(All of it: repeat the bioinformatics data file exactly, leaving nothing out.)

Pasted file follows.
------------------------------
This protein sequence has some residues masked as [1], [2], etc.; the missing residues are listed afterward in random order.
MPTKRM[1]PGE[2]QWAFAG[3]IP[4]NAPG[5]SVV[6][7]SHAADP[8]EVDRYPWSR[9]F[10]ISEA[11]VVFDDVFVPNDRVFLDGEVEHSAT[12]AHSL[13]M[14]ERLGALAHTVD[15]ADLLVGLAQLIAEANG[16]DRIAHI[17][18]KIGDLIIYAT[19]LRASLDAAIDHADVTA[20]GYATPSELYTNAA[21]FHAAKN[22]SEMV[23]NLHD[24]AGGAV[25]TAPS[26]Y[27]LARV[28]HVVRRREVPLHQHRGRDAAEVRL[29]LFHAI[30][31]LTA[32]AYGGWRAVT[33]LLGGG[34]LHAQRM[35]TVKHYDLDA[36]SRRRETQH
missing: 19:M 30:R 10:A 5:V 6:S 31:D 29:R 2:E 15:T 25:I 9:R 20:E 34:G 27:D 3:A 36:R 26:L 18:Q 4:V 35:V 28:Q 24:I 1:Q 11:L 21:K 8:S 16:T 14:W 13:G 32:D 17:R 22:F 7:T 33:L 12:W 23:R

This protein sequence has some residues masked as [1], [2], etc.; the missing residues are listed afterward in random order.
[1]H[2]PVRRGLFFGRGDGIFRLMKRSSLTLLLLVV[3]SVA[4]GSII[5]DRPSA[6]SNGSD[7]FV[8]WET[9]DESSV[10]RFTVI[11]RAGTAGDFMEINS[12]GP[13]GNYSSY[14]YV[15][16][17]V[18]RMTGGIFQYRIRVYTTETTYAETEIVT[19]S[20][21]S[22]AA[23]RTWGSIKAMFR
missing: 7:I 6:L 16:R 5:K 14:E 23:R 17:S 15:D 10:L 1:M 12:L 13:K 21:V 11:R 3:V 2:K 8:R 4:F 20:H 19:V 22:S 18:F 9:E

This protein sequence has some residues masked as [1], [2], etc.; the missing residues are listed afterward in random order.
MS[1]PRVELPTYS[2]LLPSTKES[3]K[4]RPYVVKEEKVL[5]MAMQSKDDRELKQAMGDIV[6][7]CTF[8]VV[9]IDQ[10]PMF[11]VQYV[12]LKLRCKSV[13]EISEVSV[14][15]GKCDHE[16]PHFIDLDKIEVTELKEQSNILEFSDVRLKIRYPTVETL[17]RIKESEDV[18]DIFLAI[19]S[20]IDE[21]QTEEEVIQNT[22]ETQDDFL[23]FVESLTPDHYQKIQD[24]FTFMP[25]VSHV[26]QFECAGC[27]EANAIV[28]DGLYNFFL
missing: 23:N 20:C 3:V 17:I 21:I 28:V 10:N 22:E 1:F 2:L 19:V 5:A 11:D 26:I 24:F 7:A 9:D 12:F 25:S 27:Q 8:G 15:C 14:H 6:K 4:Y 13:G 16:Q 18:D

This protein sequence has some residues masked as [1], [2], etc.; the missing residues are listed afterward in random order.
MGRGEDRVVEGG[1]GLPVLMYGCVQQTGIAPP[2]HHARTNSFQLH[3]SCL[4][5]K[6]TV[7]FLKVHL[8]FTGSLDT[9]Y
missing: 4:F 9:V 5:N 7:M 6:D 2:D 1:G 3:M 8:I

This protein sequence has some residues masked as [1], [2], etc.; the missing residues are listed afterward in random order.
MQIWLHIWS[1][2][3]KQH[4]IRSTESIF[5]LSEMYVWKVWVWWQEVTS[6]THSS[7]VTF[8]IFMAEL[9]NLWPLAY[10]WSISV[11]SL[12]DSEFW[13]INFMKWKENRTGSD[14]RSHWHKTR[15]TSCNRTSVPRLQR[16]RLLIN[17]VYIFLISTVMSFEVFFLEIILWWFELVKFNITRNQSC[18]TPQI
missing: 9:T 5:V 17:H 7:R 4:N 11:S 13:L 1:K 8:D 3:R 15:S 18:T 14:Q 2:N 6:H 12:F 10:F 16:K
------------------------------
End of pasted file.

This protein sequence has some residues masked as [1], [2], etc.; the missing residues are listed afterward in random order.
MPTKRM[1]PGE[2]QWAFAG[3]IP[4]NAPG[5]SVV[6][7]SHAADP[8]EVDRYPWSR[9]F[10]ISEA[11]VVFDDVFVPNDRVFLDGEVEHSAT[12]AHSL[13]M[14]ERLGALAHTVD[15]ADLLVGLAQLIAEANG[16]DRIAHI[17][18]KIGDLIIYAT[19]LRASLDAAIDHADVTA[20]GYATPSELYTNAA[21]FHAAKN[22]SEMV[23]NLHD[24]AGGAV[25]TAPS[26]Y[27]LARV[28]HVVRRREVPLHQHRGRDAAEVRL[29]LFHAI[30][31]LTA[32]AYGGWRAVT[33]LLGGG[34]LHAQRM[35]TVKHYDLDA[36]SRRRETQH
missing: 19:M 30:R 10:A 5:V 6:S 31:D 29:R 2:E 15:T 25:I 9:R 20:E 34:G 27:D 3:A 36:R 26:L 18:Q 4:V 35:V 28:Q 24:I 1:Q 11:L 21:K 8:S 16:T 14:W 13:G 32:D 17:R 22:F 7:T 33:L 12:W 23:R

This protein sequence has some residues masked as [1], [2], etc.; the missing residues are listed afterward in random order.
[1]H[2]PVRRGLFFGRGDGIFRLMKRSSLTLLLLVV[3]SVA[4]GSII[5]DRPSA[6]SNGSD[7]FV[8]WET[9]DESSV[10]RFTVI[11]RAGTAGDFMEINS[12]GP[13]GNYSSY[14]YV[15][16][17]V[18]RMTGGIFQYRIRVYTTETTYAETEIVT[19]S[20][21]S[22]AA[23]RTWGSIKAMFR
missing: 7:I 6:L 16:R 5:K 14:E 23:R 17:S 15:D 10:L 1:M 12:L 13:K 21:V 11:R 3:V 2:K 8:R 4:F 20:H 19:V 22:S 18:F 9:E

This protein sequence has some residues masked as [1], [2], etc.; the missing residues are listed afterward in random order.
MS[1]PRVELPTYS[2]LLPSTKES[3]K[4]RPYVVKEEKVL[5]MAMQSKDDRELKQAMGDIV[6][7]CTF[8]VV[9]IDQ[10]PMF[11]VQYV[12]LKLRCKSV[13]EISEVSV[14][15]GKCDHE[16]PHFIDLDKIEVTELKEQSNILEFSDVRLKIRYPTVETL[17]RIKESEDV[18]DIFLAI[19]S[20]IDE[21]QTEEEVIQNT[22]ETQDDFL[23]FVESLTPDHYQKIQD[24]FTFMP[25]VSHV[26]QFECAGC[27]EANAIV[28]DGLYNFFL
missing: 23:N 20:C 3:V 17:I 21:I 28:V 10:N 22:E 1:F 2:L 19:V 5:A 11:D 26:I 24:F 7:A 9:D 12:F 25:S 27:Q 8:G 15:C 14:H 6:K 4:Y 13:G 16:Q 18:D

This protein sequence has some residues masked as [1], [2], etc.; the missing residues are listed afterward in random order.
MGRGEDRVVEGG[1]GLPVLMYGCVQQTGIAPP[2]HHARTNSFQLH[3]SCL[4][5]K[6]TV[7]FLKVHL[8]FTGSLDT[9]Y
missing: 4:F 9:V 5:N 7:M 6:D 2:D 1:G 3:M 8:I

This protein sequence has some residues masked as [1], [2], etc.; the missing residues are listed afterward in random order.
MQIWLHIWS[1][2][3]KQH[4]IRSTESIF[5]LSEMYVWKVWVWWQEVTS[6]THSS[7]VTF[8]IFMAEL[9]NLWPLAY[10]WSISV[11]SL[12]DSEFW[13]INFMKWKENRTGSD[14]RSHWHKTR[15]TSCNRTSVPRLQR[16]RLLIN[17]VYIFLISTVMSFEVFFLEIILWWFELVKFNITRNQSC[18]TPQI
missing: 9:T 5:V 17:H 7:R 4:N 11:S 13:L 1:K 8:D 3:R 15:S 18:T 14:Q 2:N 6:H 12:F 10:F 16:K